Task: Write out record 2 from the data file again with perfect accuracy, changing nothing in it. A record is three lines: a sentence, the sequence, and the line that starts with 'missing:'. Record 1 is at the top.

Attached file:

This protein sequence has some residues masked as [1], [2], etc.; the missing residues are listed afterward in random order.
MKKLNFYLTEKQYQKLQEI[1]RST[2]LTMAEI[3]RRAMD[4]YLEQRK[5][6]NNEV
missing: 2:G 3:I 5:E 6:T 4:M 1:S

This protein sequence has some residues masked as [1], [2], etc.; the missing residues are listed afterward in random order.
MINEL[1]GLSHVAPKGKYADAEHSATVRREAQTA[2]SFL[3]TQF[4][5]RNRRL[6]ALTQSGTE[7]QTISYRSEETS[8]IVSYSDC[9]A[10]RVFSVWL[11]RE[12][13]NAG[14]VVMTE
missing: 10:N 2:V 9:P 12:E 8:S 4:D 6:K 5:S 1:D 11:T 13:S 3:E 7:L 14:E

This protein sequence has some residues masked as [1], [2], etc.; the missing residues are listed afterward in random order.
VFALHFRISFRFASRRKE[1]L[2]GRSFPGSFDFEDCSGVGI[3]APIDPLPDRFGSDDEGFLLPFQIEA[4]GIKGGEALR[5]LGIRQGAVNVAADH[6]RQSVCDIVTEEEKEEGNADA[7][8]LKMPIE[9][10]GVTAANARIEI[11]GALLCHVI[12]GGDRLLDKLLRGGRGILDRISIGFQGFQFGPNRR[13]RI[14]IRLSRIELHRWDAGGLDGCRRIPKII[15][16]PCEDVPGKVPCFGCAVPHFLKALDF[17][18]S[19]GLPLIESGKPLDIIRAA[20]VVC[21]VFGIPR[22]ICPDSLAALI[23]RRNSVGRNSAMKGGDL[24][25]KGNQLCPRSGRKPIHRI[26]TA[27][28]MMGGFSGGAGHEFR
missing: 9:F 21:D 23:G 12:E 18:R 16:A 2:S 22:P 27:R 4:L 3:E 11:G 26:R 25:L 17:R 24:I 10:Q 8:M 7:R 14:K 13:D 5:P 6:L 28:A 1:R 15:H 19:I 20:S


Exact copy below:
This protein sequence has some residues masked as [1], [2], etc.; the missing residues are listed afterward in random order.
MINEL[1]GLSHVAPKGKYADAEHSATVRREAQTA[2]SFL[3]TQF[4][5]RNRRL[6]ALTQSGTE[7]QTISYRSEETS[8]IVSYSDC[9]A[10]RVFSVWL[11]RE[12][13]NAG[14]VVMTE
missing: 10:N 2:V 9:P 12:E 8:S 4:D 6:K 5:S 1:D 11:T 13:S 3:E 7:L 14:E